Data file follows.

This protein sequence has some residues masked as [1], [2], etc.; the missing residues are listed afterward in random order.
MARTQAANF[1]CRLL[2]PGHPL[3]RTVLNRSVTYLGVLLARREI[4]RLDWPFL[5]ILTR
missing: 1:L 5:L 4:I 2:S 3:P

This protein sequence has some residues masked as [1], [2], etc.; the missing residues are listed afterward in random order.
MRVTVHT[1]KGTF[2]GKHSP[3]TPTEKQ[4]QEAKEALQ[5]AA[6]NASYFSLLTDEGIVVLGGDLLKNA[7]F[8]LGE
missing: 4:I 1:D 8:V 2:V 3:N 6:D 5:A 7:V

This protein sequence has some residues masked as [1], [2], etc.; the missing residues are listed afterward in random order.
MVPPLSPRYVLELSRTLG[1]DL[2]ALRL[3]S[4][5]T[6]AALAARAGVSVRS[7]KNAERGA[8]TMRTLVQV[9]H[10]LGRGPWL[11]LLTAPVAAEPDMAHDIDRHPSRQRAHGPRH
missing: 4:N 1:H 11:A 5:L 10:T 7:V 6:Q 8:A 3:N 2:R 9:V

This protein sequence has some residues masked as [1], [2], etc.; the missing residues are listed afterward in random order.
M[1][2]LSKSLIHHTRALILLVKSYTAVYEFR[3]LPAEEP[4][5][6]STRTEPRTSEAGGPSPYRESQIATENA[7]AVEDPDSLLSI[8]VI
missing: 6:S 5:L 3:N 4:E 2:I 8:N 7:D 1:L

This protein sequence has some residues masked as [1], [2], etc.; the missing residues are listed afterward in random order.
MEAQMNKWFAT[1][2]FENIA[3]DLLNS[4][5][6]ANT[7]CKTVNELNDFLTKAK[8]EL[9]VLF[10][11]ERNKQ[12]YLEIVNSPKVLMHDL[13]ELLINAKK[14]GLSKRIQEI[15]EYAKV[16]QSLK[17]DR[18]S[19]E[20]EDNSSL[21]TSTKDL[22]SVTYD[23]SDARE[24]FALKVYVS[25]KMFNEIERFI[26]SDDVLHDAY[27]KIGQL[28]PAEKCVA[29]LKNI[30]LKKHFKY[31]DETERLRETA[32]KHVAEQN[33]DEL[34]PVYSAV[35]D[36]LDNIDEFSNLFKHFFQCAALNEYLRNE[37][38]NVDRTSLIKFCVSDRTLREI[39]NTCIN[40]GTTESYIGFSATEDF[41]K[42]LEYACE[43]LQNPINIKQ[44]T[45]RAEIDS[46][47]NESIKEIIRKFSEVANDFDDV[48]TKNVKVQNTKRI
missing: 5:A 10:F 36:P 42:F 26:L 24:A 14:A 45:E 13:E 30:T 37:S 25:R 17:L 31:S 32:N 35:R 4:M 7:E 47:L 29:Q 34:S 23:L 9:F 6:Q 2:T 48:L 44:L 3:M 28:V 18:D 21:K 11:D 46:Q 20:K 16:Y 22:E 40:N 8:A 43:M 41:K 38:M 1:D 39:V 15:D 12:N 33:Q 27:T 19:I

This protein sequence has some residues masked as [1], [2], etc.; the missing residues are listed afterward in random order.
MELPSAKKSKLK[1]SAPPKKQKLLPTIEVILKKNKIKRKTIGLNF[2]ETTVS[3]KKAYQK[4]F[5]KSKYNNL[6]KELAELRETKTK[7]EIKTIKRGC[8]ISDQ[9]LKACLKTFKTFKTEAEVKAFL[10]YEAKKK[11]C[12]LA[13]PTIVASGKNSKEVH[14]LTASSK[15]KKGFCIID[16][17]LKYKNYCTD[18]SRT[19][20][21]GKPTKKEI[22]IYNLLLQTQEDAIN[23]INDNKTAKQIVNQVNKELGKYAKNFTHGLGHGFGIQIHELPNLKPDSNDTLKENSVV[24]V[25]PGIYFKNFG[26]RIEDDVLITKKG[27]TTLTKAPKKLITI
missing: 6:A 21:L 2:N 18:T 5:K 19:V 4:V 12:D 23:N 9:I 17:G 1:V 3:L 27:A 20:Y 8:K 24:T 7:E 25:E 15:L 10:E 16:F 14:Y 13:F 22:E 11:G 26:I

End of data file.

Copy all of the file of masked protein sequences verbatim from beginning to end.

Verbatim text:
This protein sequence has some residues masked as [1], [2], etc.; the missing residues are listed afterward in random order.
MARTQAANF[1]CRLL[2]PGHPL[3]RTVLNRSVTYLGVLLARREI[4]RLDWPFL[5]ILTR
missing: 1:L 5:L 4:I 2:S 3:P

This protein sequence has some residues masked as [1], [2], etc.; the missing residues are listed afterward in random order.
MRVTVHT[1]KGTF[2]GKHSP[3]TPTEKQ[4]QEAKEALQ[5]AA[6]NASYFSLLTDEGIVVLGGDLLKNA[7]F[8]LGE
missing: 4:I 1:D 8:V 2:V 3:N 6:D 5:A 7:V

This protein sequence has some residues masked as [1], [2], etc.; the missing residues are listed afterward in random order.
MVPPLSPRYVLELSRTLG[1]DL[2]ALRL[3]S[4][5]T[6]AALAARAGVSVRS[7]KNAERGA[8]TMRTLVQV[9]H[10]LGRGPWL[11]LLTAPVAAEPDMAHDIDRHPSRQRAHGPRH
missing: 4:N 1:H 11:A 5:L 10:T 7:V 6:Q 8:A 3:N 2:R 9:V

This protein sequence has some residues masked as [1], [2], etc.; the missing residues are listed afterward in random order.
M[1][2]LSKSLIHHTRALILLVKSYTAVYEFR[3]LPAEEP[4][5][6]STRTEPRTSEAGGPSPYRESQIATENA[7]AVEDPDSLLSI[8]VI
missing: 6:S 5:L 3:N 4:E 2:I 8:N 7:D 1:L

This protein sequence has some residues masked as [1], [2], etc.; the missing residues are listed afterward in random order.
MEAQMNKWFAT[1][2]FENIA[3]DLLNS[4][5][6]ANT[7]CKTVNELNDFLTKAK[8]EL[9]VLF[10][11]ERNKQ[12]YLEIVNSPKVLMHDL[13]ELLINAKK[14]GLSKRIQEI[15]EYAKV[16]QSLK[17]DR[18]S[19]E[20]EDNSSL[21]TSTKDL[22]SVTYD[23]SDARE[24]FALKVYVS[25]KMFNEIERFI[26]SDDVLHDAY[27]KIGQL[28]PAEKCVA[29]LKNI[30]LKKHFKY[31]DETERLRETA[32]KHVAEQN[33]DEL[34]PVYSAV[35]D[36]LDNIDEFSNLFKHFFQCAALNEYLRNE[37][38]NVDRTSLIKFCVSDRTLREI[39]NTCIN[40]GTTESYIGFSATEDF[41]K[42]LEYACE[43]LQNPINIKQ[44]T[45]RAEIDS[46][47]NESIKEIIRKFSEVANDFDDV[48]TKNVKVQNTKRI
missing: 5:A 10:F 36:P 42:F 26:L 24:A 14:A 45:E 13:E 30:T 37:S 25:R 17:L 31:S 32:N 35:R 4:M 7:E 47:L 29:Q 34:S 23:L 9:F 6:Q 2:T 48:L 44:L 3:M 28:V 18:D 21:K 11:D 46:Q 20:K 16:Y 22:E 40:N 8:A 43:M 41:K 38:M 1:D 39:V 15:D 12:N 33:Q 27:T 19:I

This protein sequence has some residues masked as [1], [2], etc.; the missing residues are listed afterward in random order.
MELPSAKKSKLK[1]SAPPKKQKLLPTIEVILKKNKIKRKTIGLNF[2]ETTVS[3]KKAYQK[4]F[5]KSKYNNL[6]KELAELRETKTK[7]EIKTIKRGC[8]ISDQ[9]LKACLKTFKTFKTEAEVKAFL[10]YEAKKK[11]C[12]LA[13]PTIVASGKNSKEVH[14]LTASSK[15]KKGFCIID[16][17]LKYKNYCTD[18]SRT[19][20][21]GKPTKKEI[22]IYNLLLQTQEDAIN[23]INDNKTAKQIVNQVNKELGKYAKNFTHGLGHGFGIQIHELPNLKPDSNDTLKENSVV[24]V[25]PGIYFKNFG[26]RIEDDVLITKKG[27]TTLTKAPKKLITI
missing: 6:A 21:L 2:N 18:T 5:K 19:V 4:V 12:D 23:N 9:I 17:G 1:V 3:L 27:A 20:Y 8:K 24:T 7:E 25:E 15:L 10:E 16:F 14:Y 13:F 22:E 11:G 26:I